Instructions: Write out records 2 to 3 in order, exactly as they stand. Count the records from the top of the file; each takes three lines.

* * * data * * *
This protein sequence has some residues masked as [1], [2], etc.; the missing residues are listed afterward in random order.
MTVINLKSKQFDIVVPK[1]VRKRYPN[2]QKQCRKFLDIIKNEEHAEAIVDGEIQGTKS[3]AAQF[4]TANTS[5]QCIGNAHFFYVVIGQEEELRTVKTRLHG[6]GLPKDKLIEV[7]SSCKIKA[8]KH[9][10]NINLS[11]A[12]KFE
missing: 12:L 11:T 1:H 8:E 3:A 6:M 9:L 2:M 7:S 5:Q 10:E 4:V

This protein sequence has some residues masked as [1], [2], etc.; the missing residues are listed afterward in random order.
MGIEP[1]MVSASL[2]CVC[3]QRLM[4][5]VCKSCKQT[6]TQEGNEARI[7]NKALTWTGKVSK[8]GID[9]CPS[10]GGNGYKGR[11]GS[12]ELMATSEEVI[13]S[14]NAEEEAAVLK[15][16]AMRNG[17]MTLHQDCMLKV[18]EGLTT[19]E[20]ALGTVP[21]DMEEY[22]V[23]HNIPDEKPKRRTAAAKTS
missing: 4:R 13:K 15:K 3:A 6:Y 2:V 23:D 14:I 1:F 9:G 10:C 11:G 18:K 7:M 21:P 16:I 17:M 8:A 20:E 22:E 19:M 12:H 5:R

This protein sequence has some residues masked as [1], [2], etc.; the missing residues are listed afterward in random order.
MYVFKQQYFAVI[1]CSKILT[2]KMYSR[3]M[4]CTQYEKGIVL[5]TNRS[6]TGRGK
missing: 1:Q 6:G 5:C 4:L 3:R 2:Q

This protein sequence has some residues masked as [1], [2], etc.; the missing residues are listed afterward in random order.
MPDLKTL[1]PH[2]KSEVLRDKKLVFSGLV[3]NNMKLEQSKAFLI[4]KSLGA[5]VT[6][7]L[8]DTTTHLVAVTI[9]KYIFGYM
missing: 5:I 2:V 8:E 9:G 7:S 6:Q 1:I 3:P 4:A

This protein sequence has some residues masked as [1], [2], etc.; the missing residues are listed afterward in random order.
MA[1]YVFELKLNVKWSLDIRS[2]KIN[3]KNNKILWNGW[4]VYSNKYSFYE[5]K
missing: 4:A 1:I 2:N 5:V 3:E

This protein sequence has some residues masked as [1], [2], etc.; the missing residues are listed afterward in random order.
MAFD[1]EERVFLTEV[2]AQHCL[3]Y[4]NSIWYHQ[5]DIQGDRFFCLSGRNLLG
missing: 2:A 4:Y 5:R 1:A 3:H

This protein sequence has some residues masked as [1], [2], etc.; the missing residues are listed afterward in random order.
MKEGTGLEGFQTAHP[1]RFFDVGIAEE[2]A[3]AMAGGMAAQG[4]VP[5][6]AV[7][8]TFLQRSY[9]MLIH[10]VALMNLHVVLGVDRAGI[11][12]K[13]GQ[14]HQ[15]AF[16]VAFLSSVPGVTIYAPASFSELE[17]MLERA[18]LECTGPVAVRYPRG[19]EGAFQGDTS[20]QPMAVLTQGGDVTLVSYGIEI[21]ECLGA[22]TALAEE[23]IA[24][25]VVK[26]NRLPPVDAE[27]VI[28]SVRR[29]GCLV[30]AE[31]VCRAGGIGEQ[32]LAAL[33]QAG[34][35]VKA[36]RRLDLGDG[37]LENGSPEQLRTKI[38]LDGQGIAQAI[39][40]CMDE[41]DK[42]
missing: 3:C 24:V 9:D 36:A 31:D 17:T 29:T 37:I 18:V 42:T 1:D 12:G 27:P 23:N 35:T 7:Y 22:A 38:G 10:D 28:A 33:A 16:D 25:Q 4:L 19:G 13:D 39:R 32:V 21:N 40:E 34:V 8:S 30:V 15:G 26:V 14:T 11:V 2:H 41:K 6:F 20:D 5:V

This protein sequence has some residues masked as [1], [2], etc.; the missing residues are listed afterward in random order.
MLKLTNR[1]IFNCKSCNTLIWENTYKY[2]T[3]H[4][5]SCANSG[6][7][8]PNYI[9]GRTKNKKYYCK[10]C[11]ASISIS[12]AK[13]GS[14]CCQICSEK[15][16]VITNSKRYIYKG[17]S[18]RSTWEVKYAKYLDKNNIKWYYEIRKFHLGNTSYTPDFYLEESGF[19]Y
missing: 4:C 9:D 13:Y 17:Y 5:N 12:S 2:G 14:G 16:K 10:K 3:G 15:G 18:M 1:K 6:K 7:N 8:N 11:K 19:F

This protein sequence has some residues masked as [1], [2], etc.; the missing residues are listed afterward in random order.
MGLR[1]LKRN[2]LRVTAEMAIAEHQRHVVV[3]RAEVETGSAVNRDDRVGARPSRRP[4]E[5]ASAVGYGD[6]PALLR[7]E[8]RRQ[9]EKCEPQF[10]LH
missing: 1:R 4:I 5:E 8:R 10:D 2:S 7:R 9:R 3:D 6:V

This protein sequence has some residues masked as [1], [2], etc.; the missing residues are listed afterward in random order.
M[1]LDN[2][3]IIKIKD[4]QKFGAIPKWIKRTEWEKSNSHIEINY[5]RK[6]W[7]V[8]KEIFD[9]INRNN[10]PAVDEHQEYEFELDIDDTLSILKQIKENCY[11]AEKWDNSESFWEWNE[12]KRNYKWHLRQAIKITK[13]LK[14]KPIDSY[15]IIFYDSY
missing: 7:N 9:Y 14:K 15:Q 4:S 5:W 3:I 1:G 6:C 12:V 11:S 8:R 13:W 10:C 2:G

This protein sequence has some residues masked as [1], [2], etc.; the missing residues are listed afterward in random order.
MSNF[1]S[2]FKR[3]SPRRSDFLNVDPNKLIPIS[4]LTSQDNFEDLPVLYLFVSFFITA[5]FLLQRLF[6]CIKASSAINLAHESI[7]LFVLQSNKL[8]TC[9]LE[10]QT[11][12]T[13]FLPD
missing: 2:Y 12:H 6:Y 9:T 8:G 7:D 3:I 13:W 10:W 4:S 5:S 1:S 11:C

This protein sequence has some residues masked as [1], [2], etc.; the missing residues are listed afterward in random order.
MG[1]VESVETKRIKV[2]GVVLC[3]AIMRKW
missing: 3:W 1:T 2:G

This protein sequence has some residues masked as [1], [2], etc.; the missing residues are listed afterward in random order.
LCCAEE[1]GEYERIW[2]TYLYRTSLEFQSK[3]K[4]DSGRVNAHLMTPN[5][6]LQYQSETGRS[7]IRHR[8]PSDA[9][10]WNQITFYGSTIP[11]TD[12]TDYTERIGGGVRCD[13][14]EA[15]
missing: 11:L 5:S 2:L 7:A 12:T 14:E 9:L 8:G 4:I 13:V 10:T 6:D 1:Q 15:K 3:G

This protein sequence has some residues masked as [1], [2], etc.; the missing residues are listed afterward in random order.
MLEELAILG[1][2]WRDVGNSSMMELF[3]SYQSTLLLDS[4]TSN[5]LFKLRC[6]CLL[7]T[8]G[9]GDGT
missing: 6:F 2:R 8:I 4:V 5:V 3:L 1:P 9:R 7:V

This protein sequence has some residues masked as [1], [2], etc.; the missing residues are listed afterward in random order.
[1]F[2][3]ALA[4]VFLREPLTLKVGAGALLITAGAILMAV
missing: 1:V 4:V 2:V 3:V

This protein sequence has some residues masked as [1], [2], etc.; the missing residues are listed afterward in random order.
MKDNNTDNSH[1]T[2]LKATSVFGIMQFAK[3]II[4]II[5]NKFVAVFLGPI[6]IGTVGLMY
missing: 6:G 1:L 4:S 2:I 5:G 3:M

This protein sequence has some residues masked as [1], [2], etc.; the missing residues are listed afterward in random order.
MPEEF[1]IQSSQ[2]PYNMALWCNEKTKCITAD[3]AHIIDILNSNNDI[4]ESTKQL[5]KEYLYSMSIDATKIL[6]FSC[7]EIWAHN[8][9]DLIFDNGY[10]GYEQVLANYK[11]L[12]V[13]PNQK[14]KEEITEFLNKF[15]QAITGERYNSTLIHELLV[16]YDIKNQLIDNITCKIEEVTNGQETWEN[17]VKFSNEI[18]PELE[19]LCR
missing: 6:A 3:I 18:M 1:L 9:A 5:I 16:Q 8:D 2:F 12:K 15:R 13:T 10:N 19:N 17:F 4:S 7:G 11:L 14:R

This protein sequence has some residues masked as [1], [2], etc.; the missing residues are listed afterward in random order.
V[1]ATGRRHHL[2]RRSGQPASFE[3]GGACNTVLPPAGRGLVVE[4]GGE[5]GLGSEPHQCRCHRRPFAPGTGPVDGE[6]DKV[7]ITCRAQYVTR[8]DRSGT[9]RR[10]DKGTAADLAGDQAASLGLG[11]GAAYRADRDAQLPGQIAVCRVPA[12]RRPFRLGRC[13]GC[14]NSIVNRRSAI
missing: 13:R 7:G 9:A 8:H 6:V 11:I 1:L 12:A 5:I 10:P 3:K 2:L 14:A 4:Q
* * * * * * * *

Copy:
This protein sequence has some residues masked as [1], [2], etc.; the missing residues are listed afterward in random order.
MGIEP[1]MVSASL[2]CVC[3]QRLM[4][5]VCKSCKQT[6]TQEGNEARI[7]NKALTWTGKVSK[8]GID[9]CPS[10]GGNGYKGR[11]GS[12]ELMATSEEVI[13]S[14]NAEEEAAVLK[15][16]AMRNG[17]MTLHQDCMLKV[18]EGLTT[19]E[20]ALGTVP[21]DMEEY[22]V[23]HNIPDEKPKRRTAAAKTS
missing: 4:R 13:K 15:K 3:A 6:Y 2:V 23:D 14:I 1:F 9:G 10:C 11:G 18:K 7:M 21:P 16:I 17:M 8:A 20:E 22:E 19:M 12:H 5:R

This protein sequence has some residues masked as [1], [2], etc.; the missing residues are listed afterward in random order.
MYVFKQQYFAVI[1]CSKILT[2]KMYSR[3]M[4]CTQYEKGIVL[5]TNRS[6]TGRGK
missing: 1:Q 6:G 5:C 4:L 3:R 2:Q